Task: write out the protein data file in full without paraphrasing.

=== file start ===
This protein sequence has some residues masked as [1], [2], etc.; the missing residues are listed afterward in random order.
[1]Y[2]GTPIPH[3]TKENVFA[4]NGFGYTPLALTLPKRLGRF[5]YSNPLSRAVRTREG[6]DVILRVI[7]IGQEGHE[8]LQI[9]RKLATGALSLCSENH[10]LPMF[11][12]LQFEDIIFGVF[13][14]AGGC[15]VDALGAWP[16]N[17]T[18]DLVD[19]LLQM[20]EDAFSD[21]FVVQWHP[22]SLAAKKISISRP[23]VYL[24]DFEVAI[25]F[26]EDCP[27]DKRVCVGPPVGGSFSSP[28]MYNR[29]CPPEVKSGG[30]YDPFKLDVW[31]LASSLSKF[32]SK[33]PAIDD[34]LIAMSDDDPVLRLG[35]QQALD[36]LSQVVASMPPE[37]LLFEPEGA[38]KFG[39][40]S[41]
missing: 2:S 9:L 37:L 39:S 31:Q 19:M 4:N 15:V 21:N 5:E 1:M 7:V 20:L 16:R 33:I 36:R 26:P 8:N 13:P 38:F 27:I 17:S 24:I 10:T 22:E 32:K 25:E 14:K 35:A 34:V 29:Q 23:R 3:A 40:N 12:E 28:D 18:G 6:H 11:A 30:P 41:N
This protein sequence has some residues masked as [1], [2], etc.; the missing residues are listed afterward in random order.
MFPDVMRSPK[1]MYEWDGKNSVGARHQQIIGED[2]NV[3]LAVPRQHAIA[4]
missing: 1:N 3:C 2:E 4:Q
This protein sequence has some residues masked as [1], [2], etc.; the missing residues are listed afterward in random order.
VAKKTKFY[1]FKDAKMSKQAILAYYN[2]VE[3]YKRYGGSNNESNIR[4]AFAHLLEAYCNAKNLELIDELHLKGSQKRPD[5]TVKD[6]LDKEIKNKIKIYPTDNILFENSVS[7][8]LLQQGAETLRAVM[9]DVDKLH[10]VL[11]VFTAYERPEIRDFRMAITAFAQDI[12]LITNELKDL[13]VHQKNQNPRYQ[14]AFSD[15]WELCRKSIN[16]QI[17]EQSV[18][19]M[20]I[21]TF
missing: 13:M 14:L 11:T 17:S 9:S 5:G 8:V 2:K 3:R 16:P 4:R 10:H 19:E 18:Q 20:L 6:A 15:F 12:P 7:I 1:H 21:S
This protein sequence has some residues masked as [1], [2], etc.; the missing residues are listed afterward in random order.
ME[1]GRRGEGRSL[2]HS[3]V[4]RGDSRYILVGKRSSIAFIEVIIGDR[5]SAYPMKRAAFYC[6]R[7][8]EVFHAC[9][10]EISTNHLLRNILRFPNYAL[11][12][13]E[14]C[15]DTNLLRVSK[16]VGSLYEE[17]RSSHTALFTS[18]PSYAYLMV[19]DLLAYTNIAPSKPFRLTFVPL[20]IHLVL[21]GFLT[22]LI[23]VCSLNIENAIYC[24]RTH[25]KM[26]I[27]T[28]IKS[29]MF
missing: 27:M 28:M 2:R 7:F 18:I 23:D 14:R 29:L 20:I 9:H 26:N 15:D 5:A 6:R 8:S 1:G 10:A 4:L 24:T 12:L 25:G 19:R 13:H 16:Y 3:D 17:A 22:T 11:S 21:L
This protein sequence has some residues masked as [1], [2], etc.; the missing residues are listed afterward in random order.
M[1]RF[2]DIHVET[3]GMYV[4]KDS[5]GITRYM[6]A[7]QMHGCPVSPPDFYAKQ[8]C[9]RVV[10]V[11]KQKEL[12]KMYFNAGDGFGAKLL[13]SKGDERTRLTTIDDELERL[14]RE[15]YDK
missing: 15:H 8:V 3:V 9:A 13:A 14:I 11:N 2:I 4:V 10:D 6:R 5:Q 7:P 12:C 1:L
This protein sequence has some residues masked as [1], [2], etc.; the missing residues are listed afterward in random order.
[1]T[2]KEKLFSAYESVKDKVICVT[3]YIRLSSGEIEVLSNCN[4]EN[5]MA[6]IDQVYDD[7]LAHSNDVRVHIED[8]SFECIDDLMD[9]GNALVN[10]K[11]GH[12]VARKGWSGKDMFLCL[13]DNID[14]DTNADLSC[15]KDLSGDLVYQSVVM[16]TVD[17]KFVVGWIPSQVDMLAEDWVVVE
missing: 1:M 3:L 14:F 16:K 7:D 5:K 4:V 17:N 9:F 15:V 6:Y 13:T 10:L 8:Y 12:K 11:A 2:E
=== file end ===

This protein sequence has some residues masked as [1], [2], etc.; the missing residues are listed afterward in random order.
[1]Y[2]GTPIPH[3]TKENVFA[4]NGFGYTPLALTLPKRLGRF[5]YSNPLSRAVRTREG[6]DVILRVI[7]IGQEGHE[8]LQI[9]RKLATGALSLCSENH[10]LPMF[11][12]LQFEDIIFGVF[13][14]AGGC[15]VDALGAWP[16]N[17]T[18]DLVD[19]LLQM[20]EDAFSD[21]FVVQWHP[22]SLAAKKISISRP[23]VYL[24]DFEVAI[25]F[26]EDCP[27]DKRVCVGPPVGGSFSSP[28]MYNR[29]CPPEVKSGG[30]YDPFKLDVW[31]LASSLSKF[32]SK[33]PAIDD[34]LIAMSDDDPVLRLG[35]QQALD[36]LSQVVASMPPE[37]LLFEPEGA[38]KFG[39][40]S[41]
missing: 2:S 9:L 37:L 39:S 31:Q 19:M 4:N 15:V 21:N 5:E 1:M 7:V 20:L 16:R 33:I 36:R 26:P 8:N 13:P 38:F 27:I 17:S 24:I 10:T 22:E 32:K 25:E 14:K 35:A 34:V 29:Q 23:R 3:A 40:N 12:E 28:D 18:G 6:H 11:A 30:P 41:N
This protein sequence has some residues masked as [1], [2], etc.; the missing residues are listed afterward in random order.
MFPDVMRSPK[1]MYEWDGKNSVGARHQQIIGED[2]NV[3]LAVPRQHAIA[4]
missing: 1:N 3:C 2:E 4:Q
This protein sequence has some residues masked as [1], [2], etc.; the missing residues are listed afterward in random order.
VAKKTKFY[1]FKDAKMSKQAILAYYN[2]VE[3]YKRYGGSNNESNIR[4]AFAHLLEAYCNAKNLELIDELHLKGSQKRPD[5]TVKD[6]LDKEIKNKIKIYPTDNILFENSVS[7][8]LLQQGAETLRAVM[9]DVDKLH[10]VL[11]VFTAYERPEIRDFRMAITAFAQDI[12]LITNELKDL[13]VHQKNQNPRYQ[14]AFSD[15]WELCRKSIN[16]QI[17]EQSV[18][19]M[20]I[21]TF
missing: 13:M 14:L 11:T 17:S 9:S 5:G 8:V 2:K 3:R 16:P 4:R 10:H 19:E 18:Q 20:L 6:A 15:F 12:P 7:I 1:H 21:S
This protein sequence has some residues masked as [1], [2], etc.; the missing residues are listed afterward in random order.
ME[1]GRRGEGRSL[2]HS[3]V[4]RGDSRYILVGKRSSIAFIEVIIGDR[5]SAYPMKRAAFYC[6]R[7][8]EVFHAC[9][10]EISTNHLLRNILRFPNYAL[11][12][13]E[14]C[15]DTNLLRVSK[16]VGSLYEE[17]RSSHTALFTS[18]PSYAYLMV[19]DLLAYTNIAPSKPFRLTFVPL[20]IHLVL[21]GFLT[22]LI[23]VCSLNIENAIYC[24]RTH[25]KM[26]I[27]T[28]IKS[29]MF
missing: 27:M 28:M 2:R 7:F 18:I 23:D 14:R 29:L 20:I 9:H 26:N 15:D 5:A 6:R 8:S 1:G 10:A 4:L 24:T 12:L 25:G 19:R 13:H 16:Y 3:D 17:A 22:T 11:S 21:L
This protein sequence has some residues masked as [1], [2], etc.; the missing residues are listed afterward in random order.
M[1]RF[2]DIHVET[3]GMYV[4]KDS[5]GITRYM[6]A[7]QMHGCPVSPPDFYAKQ[8]C[9]RVV[10]V[11]KQKEL[12]KMYFNAGDGFGAKLL[13]SKGDERTRLTTIDDELERL[14]RE[15]YDK
missing: 15:H 8:V 3:V 9:A 13:A 14:I 11:N 2:I 4:V 10:D 6:R 5:Q 7:P 12:C 1:L
This protein sequence has some residues masked as [1], [2], etc.; the missing residues are listed afterward in random order.
[1]T[2]KEKLFSAYESVKDKVICVT[3]YIRLSSGEIEVLSNCN[4]EN[5]MA[6]IDQVYDD[7]LAHSNDVRVHIED[8]SFECIDDLMD[9]GNALVN[10]K[11]GH[12]VARKGWSGKDMFLCL[13]DNID[14]DTNADLSC[15]KDLSGDLVYQSVVM[16]TVD[17]KFVVGWIPSQVDMLAEDWVVVE
missing: 1:M 3:L 14:F 16:K 7:D 5:K 4:V 17:N 9:F 15:V 6:Y 13:T 10:L 8:Y 12:K 11:A 2:E